follow Leaked records in the Panama papers show how major global banks work hand in glove with a variety of groups within the offshore industry that helps the super rich, politicians and criminals keep their assets and wealth under wraps from the public.
Global banks such as HSBC and UBS are the middle-men in between wealthy clients who wanted offshore shell companies to keep their wealth hidden and law firms like Mossack Fonseca, one of the largest creators of offshore companies in the world.
Over 500 banks, their subsidiaries and branches registered almost 15,600 shell companies with Mossack Fonseca alone, the vast majority of these were created since the 1990s.
According to the records in the Panama Papers, British banking behemoth HSBC and its subsidiaries accounts for the creation of 2,300 of the shell companies. Other big banks proven to be doing business with Mossack Fonseca include Credit Suisse (1,105 shell companies), UBS (1,100), Société Générale (979), the Royal Bank of Canada (378), Commerzbank (92).
Unfortunately it is a great travesty that almost all of the actions of these banks in regards to Mossack Fonseca are entirely legal. Over the past several decades politicians throughout various countries have lobbied in favor of these outcomes, which is why so many people have been able to hide so much of their wealth for so long.
Several investigations, however, into the shady workings of banks and offshore accounts have resulted in positive steps. Credit Suisse pleaded guilty to criminal conspiracy charges in 2014 for “assisting clients in using sham entities to hide undeclared accounts” and paid $2.8 billion to settle out of court. In 2013, Wegelin, Switzerland’s oldest bank closed down after paying the US $58 million for aiding tax evaders. In total, American investigations into banks’ roles in offshore tax evasion has meant 80 Swiss banks have settled with the U.S.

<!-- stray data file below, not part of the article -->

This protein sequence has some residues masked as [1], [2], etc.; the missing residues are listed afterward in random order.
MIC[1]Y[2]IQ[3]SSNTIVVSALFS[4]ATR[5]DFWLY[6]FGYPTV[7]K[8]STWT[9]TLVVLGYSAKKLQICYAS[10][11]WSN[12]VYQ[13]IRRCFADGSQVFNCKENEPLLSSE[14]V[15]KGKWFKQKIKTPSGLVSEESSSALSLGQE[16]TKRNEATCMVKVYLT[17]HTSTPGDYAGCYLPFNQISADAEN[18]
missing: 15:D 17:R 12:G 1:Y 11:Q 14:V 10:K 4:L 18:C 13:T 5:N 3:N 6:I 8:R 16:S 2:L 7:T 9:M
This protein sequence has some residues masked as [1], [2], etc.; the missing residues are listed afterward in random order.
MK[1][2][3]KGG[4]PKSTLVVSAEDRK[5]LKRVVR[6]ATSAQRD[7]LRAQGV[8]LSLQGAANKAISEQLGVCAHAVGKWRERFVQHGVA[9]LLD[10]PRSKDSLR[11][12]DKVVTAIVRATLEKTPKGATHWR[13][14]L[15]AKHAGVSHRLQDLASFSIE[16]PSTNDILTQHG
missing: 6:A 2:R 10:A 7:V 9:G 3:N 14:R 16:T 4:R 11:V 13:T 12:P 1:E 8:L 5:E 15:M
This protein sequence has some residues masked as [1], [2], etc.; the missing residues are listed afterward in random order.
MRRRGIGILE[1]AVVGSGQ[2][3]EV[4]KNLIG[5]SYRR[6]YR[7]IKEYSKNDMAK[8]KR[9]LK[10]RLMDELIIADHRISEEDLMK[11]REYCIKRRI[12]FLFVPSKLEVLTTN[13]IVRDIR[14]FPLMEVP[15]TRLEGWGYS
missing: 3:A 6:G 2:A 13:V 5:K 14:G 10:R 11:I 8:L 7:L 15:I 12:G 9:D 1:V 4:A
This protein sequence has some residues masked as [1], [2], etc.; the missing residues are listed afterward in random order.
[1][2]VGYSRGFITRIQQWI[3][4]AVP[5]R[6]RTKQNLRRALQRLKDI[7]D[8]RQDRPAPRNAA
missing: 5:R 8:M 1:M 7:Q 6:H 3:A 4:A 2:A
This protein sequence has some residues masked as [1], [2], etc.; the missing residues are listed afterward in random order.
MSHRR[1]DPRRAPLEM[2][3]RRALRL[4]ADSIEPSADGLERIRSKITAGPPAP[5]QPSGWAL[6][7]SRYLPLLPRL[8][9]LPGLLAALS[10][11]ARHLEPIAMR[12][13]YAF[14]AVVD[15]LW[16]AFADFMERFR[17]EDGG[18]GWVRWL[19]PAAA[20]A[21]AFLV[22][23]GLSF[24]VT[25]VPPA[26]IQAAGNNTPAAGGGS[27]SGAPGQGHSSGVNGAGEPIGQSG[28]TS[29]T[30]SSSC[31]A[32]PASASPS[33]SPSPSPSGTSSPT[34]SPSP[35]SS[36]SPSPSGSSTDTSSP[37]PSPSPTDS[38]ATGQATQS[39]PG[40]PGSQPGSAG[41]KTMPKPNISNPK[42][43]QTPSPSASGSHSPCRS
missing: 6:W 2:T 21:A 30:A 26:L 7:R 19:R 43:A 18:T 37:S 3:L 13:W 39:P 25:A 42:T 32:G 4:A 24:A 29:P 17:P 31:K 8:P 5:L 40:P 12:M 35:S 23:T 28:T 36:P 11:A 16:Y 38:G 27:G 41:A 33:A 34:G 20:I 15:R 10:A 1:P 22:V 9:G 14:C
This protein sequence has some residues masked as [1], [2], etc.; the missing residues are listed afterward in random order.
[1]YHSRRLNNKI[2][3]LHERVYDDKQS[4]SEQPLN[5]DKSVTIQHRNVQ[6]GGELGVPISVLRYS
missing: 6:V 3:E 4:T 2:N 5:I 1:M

This does not deter the banks, though. Some of the offshore companies created by the banks and law firms were used to mask criminal activity, serving as fronts for dictators, fraudsters and drug cartels.
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The structures UBS created through Mossack Fonseca ranged from offshore companies controlled by Mohammad bin Nayef bin Abdulaziz Al Saud – the Crown Prince of Saudi Arabia, to companies controlled by Roberto Videira Brandão – a man convicted of fraud during the collapse of a Brazilian bank, and Marco Tulio Henriquez – a Venezuelan banker and fugitive charged by the U.S. Department of Justice of money laundering for drug cartels.
HSBC and Mossack Fonseca worked together to assist Rami Makhlouf – the billionaire associate of Syrian dictator Bashar Assad, despite concerns put forward from Mossack Fonseca to HSBC. However, according to the files, HSBC did not see a problem with this despite the U.S. treasury department ordering Makhlouf’s assets to be frozen in 2008, unrelenting, however, the law firm followed suit. Banks such as HSBC see themselves as outside the rule of law, so it seems.
In an attempt to justify their decisions, Mossack Fonseca published a statement saying: Politically exposed persons “do not have to be rejected just for being so; it is just a matter of proper risk analysis and administration.”
According to veteran private financial investigator, Steve Lee, “bank secrecy and secrecy jurisdictions provide opportunities for bad guys to get away with fraud.”
Banks very rarely lose out in these situations, if a client is wealthy banks will usually deal with them no matter how unscrupulous the client may be.
In 2010, HSBC bankers were convicted after they were helping launder bags of money from drug deals through HSBC accounts, HSCB reached a settlement with Swiss prosecutors and that was that – nobody went to prison and no one was arrested.
The bank has also completed deals with drug dealers including a Spanish business executive named Arturo del Tiempo Marques. In 2009, authorities seized a cargo ship in the Dominican port of Caucedo that was said to be carrying granite to one of del Tiempo’s companies in Spain. Hidden on board was a ton of cocaine, del Tiempo was sentenced to seven and a half years in prison in 2013. But, as of March 2013, HSBC was still doing business with the shell company in del Tiempo’s name, Hynamer SA.
In 2012, HSBC agreed to pay $1.9 billion to the U.S. and admitted it violated money laundering and sanctions laws and “willfully” failed to conduct proper due diligence. It also agreed to a five-year probation with the U.S. to avoid criminal prosecution.
UBS says it stopped setting up offshore companies for its customers in 2010. The Mossack Fonseca files show the bank set up 25 offshore corporations for clients from 2011 to 2013.